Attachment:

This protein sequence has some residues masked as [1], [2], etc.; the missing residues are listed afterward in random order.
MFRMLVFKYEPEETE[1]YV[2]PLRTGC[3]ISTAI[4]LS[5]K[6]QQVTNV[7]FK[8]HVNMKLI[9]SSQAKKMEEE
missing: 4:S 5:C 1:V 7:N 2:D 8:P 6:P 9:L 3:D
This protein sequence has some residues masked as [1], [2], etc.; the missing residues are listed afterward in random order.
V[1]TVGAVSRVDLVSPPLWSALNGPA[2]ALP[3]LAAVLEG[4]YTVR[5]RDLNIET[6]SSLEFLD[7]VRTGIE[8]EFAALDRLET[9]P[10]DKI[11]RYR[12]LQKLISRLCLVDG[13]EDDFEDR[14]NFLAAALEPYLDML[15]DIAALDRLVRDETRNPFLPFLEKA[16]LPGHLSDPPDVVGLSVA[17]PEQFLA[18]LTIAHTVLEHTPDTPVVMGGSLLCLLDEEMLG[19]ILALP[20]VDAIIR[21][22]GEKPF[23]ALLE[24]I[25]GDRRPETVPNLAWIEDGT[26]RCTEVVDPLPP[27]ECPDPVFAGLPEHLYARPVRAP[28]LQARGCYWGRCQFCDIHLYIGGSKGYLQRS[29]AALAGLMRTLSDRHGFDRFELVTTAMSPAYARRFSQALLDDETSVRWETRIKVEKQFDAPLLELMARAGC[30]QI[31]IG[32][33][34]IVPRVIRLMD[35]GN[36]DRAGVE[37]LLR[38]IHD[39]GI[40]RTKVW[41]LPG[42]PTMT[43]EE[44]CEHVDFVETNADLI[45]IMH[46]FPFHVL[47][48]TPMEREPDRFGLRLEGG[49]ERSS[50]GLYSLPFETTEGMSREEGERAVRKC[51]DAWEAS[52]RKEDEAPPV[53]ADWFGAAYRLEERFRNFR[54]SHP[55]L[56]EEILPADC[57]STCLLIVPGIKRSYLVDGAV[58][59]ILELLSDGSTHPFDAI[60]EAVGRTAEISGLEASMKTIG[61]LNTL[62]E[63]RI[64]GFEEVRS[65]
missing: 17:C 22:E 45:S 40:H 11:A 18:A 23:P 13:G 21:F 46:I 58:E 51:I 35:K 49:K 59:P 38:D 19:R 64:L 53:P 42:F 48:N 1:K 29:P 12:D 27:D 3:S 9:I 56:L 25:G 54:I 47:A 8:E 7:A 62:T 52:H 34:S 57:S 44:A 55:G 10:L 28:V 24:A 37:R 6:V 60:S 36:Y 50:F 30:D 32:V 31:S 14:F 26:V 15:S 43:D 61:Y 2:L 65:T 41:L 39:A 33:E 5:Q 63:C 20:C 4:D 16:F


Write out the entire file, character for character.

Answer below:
This protein sequence has some residues masked as [1], [2], etc.; the missing residues are listed afterward in random order.
MFRMLVFKYEPEETE[1]YV[2]PLRTGC[3]ISTAI[4]LS[5]K[6]QQVTNV[7]FK[8]HVNMKLI[9]SSQAKKMEEE
missing: 4:S 5:C 1:V 7:N 2:D 8:P 6:P 9:L 3:D
This protein sequence has some residues masked as [1], [2], etc.; the missing residues are listed afterward in random order.
V[1]TVGAVSRVDLVSPPLWSALNGPA[2]ALP[3]LAAVLEG[4]YTVR[5]RDLNIET[6]SSLEFLD[7]VRTGIE[8]EFAALDRLET[9]P[10]DKI[11]RYR[12]LQKLISRLCLVDG[13]EDDFEDR[14]NFLAAALEPYLDML[15]DIAALDRLVRDETRNPFLPFLEKA[16]LPGHLSDPPDVVGLSVA[17]PEQFLA[18]LTIAHTVLEHTPDTPVVMGGSLLCLLDEEMLG[19]ILALP[20]VDAIIR[21][22]GEKPF[23]ALLE[24]I[25]GDRRPETVPNLAWIEDGT[26]RCTEVVDPLPP[27]ECPDPVFAGLPEHLYARPVRAP[28]LQARGCYWGRCQFCDIHLYIGGSKGYLQRS[29]AALAGLMRTLSDRHGFDRFELVTTAMSPAYARRFSQALLDDETSVRWETRIKVEKQFDAPLLELMARAGC[30]QI[31]IG[32][33][34]IVPRVIRLMD[35]GN[36]DRAGVE[37]LLR[38]IHD[39]GI[40]RTKVW[41]LPG[42]PTMT[43]EE[44]CEHVDFVETNADLI[45]IMH[46]FPFHVL[47][48]TPMEREPDRFGLRLEGG[49]ERSS[50]GLYSLPFETTEGMSREEGERAVRKC[51]DAWEAS[52]RKEDEAPPV[53]ADWFGAAYRLEERFRNFR[54]SHP[55]L[56]EEILPADC[57]STCLLIVPGIKRSYLVDGAV[58][59]ILELLSDGSTHPFDAI[60]EAVGRTAEISGLEASMKTIG[61]LNTL[62]E[63]RI[64]GFEEVRS[65]
missing: 17:C 22:E 45:S 40:H 11:A 18:A 23:P 13:G 21:F 46:I 58:E 51:I 35:K 49:K 59:P 38:D 19:R 64:L 53:P 42:F 48:N 1:K 29:P 12:D 27:D 3:S 9:I 56:L 25:G 54:I 47:A 8:E 7:A 62:T 52:H 34:S 57:S 44:A 55:G 10:L 28:V 24:A 37:R 6:V 60:S 36:Y 50:F 30:D 32:V 31:S 14:F 26:V 15:S 43:D 61:Y 2:L 65:T 41:L 39:A 33:E 5:Q 63:C 20:C 4:D 16:F